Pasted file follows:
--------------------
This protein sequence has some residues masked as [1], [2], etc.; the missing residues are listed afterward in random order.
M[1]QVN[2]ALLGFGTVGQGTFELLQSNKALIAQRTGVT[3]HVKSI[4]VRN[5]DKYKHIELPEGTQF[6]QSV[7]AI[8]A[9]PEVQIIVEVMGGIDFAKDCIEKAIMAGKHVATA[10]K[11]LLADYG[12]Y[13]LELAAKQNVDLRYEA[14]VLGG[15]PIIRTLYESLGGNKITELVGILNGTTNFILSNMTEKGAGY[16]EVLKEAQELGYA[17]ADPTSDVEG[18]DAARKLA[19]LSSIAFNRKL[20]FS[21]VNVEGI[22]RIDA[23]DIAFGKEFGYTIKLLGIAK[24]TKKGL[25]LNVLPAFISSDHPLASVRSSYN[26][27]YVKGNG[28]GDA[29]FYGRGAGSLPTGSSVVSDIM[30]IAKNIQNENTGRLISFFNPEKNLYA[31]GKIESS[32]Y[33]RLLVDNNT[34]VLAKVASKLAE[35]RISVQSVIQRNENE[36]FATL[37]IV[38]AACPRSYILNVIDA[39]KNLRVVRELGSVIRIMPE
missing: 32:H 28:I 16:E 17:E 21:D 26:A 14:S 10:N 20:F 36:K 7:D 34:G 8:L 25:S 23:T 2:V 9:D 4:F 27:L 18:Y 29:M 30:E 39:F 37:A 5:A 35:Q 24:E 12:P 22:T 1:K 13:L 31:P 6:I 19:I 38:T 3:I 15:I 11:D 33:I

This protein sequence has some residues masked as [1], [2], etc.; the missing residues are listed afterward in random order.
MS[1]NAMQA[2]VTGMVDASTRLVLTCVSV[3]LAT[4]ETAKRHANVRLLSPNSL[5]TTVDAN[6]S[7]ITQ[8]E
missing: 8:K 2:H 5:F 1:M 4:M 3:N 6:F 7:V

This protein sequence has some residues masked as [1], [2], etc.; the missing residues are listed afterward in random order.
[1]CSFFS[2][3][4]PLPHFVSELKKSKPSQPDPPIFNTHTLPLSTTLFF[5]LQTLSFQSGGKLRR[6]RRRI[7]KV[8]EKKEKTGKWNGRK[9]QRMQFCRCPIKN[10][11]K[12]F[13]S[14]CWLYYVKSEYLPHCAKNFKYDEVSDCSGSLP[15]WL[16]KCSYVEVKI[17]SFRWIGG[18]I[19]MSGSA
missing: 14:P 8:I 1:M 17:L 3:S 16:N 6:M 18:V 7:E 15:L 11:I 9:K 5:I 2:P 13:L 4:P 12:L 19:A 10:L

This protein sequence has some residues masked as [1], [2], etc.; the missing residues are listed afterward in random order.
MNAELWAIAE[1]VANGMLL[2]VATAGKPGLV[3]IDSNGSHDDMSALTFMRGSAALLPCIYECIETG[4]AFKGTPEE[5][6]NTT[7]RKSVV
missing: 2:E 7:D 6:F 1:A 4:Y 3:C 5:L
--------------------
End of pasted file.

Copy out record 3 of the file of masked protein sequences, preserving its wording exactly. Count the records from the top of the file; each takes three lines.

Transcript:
This protein sequence has some residues masked as [1], [2], etc.; the missing residues are listed afterward in random order.
[1]CSFFS[2][3][4]PLPHFVSELKKSKPSQPDPPIFNTHTLPLSTTLFF[5]LQTLSFQSGGKLRR[6]RRRI[7]KV[8]EKKEKTGKWNGRK[9]QRMQFCRCPIKN[10][11]K[12]F[13]S[14]CWLYYVKSEYLPHCAKNFKYDEVSDCSGSLP[15]WL[16]KCSYVEVKI[17]SFRWIGG[18]I[19]MSGSA
missing: 14:P 8:I 1:M 17:L 3:S 16:N 6:M 18:V 7:E 15:L 11:I 9:K 5:I 2:P 13:L 4:P 12:L 19:A 10:L